Heritage and Culture

A Night of Fire and Cheer

A Night of Fire and Cheer
By Sophie

Halloween has passed and, as we tidy our costumes away for another year, we settle into November. Bonfire night is just around the corner, and what better time to dig out our winter wardrobe and get the chunky knits at the ready. As the autumn months begin to wane and we see the first signs of winter, it's the perfect time to don a chunky knit woollen jumper and hat and gather around the fire to celebrate Guy Fawkes night.

Remember remember the fifth of November. Gunpowder, treason and plot

The fifth of November is a special day in Scotland, where families gather around bonfires and firework displays. For those who are unfamiliar with the significance of this, very British tradition, it all began in 1605. Guy Fawkes, a member of a group of provincial English Catholics, plotted in secret to overthrow the King of England. A small group of 13 men made a plan to blow up the houses of parliament, and in turn kill the King and other members of parliament who were making life extremely difficult for Catholics at the time. 36 barrels of gunpowder were stored in the cellar, just under the house of lords. As the group began to prepare their plot it became evident that many innocent people would also be harmed in the explosion. As some of the 13 plotters began to have second thoughts, one of them sent an anonymous letter to his friend, Lord Monteagle, telling him to stay away from the House of Lords on the 5th of November.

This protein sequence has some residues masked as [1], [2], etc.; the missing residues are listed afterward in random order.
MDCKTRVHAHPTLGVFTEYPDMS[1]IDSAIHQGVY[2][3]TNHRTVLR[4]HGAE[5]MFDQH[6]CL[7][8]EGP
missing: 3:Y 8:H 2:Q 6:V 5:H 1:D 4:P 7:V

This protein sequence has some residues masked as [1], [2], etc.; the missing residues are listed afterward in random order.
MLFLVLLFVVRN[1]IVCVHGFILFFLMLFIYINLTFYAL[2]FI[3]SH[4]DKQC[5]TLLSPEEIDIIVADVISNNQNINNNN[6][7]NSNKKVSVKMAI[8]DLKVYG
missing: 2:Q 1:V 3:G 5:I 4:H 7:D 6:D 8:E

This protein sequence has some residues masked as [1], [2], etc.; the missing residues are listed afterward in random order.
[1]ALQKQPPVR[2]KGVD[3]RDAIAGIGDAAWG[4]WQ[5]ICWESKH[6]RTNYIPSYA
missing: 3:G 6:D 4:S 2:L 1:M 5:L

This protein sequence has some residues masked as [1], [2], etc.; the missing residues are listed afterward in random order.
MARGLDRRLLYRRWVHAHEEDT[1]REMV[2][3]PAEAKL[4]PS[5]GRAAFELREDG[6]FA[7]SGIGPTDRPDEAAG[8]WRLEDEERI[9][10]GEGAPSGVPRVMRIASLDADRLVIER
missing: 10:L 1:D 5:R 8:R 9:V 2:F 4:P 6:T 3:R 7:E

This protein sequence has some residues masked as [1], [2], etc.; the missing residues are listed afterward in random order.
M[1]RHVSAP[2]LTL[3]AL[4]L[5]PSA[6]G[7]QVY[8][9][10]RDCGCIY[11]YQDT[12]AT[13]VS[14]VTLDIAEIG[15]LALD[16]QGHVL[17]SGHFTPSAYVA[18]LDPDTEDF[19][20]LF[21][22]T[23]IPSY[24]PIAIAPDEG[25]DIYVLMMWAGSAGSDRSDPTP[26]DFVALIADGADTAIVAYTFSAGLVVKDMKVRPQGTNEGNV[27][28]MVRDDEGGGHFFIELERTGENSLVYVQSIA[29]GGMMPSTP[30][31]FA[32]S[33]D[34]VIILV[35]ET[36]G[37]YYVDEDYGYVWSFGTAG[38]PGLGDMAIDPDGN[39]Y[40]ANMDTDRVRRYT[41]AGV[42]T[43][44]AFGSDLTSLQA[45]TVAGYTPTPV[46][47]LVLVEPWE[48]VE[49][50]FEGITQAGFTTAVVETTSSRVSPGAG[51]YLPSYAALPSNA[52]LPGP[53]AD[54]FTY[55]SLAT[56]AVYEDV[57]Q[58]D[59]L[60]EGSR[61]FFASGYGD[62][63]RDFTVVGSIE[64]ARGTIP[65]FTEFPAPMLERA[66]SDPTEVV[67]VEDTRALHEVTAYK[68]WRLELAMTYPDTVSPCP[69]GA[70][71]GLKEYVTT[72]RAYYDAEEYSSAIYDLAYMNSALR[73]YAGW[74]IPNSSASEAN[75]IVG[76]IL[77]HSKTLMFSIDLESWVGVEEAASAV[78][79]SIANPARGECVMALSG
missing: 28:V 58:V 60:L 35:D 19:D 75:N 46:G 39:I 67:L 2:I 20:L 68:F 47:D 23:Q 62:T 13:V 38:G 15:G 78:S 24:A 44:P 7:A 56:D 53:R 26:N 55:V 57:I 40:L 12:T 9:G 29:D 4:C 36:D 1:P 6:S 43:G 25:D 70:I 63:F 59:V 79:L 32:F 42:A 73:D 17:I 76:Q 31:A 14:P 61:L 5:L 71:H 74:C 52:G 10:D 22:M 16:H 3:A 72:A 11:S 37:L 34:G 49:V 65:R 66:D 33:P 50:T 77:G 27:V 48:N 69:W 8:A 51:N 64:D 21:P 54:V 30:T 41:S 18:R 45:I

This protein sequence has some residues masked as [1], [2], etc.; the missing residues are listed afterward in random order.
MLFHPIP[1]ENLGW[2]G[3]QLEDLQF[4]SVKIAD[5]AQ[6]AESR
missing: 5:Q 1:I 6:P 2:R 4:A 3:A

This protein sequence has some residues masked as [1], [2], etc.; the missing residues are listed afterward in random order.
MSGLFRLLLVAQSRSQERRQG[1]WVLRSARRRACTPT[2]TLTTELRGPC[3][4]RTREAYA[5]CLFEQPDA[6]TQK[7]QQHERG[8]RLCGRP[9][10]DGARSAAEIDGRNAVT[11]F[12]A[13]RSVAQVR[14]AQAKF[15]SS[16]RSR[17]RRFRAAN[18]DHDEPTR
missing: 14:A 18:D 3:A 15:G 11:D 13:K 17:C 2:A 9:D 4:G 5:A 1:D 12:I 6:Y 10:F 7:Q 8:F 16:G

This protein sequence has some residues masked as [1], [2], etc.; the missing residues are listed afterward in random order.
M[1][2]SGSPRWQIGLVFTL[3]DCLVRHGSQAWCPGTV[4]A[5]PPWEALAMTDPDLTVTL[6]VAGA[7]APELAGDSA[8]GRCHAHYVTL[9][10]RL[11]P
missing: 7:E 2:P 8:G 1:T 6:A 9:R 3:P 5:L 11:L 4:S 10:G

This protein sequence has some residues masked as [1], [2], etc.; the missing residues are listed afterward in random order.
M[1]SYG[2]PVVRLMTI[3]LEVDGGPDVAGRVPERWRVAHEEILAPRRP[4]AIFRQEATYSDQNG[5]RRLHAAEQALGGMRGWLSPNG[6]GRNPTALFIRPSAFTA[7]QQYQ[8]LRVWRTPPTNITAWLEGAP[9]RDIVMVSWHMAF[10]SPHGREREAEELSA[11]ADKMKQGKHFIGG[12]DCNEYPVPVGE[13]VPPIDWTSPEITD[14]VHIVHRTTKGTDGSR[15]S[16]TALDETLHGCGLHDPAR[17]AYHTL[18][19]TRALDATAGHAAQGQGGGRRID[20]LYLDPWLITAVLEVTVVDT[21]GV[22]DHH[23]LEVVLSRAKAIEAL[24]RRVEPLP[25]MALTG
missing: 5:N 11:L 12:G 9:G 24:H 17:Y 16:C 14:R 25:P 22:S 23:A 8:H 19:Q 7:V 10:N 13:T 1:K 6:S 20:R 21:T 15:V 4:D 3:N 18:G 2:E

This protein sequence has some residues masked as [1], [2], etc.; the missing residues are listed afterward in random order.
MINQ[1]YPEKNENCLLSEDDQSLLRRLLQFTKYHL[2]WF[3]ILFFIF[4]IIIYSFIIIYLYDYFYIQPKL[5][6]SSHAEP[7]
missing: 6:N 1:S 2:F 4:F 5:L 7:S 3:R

The letter reached the King and the King's forces made plans to stop the explosion. As they stormed the cellar they found the 36 barrels of gunpowder, set up and ready to go. Ensuring the explosion would occur, and waiting in the cellar, was Guy Fawkes. He was taken from the cellar and tortured and executed for his crimes.

Had they not been betrayed, it is still unclear whether or not the 13 conspirators would have managed to pull off their plan. Suggestions that the gunpowder was years too old to be active deems it useless and the plot incapable of success. Only if the gunpowder had been lit, would we know for sure.

In a time of unrest and instability, the gunpowder plot had a profound effect on the people of England. To this day the reigning monarch only enters the parliament once a year on the state opening of parliament. Before this ceremony takes place, it is customary that the yeomen of the guard search the cellars of the palace of Westminster. These days the Queen and Parliament still observe this tradition.

On the fifth of November, the very night that the gunpowder plot was foiled, bonfires and fireworks were set alight to celebrate the safety of the King. Since this tradition began, the 5th of November has become known as Bonfire Night. Every year the event is commemorated with fireworks and burning effigies of Guy Fawkes on bonfires.

In a tongue-and-cheek sense, some wonder whether it is the foiling of the plan that is being celebrated, or the honoring of Guy Fawkes' attempt to do away with the government. Either way, in Scotland, we never let a good excuse for a celebration pass us by. As we gather around the fire with our families and friends, we bond over the warm crackles of burning wood. Ooh and Aah at the glorious firework displays around the country, and paint masterpieces in the pitch black with our sparklers.

Get yourself ready for the winter in our gorgeous range of chunky woolen knitwear. Most of our collection is hand-knitted by our dedicated team of ladies who live in the highlands of Scotland. The passion that goes into creating these wonderful winter garments means that you are getting something truly authentic, as every one is subtly unique.

Take a look at our selection and get ready for winter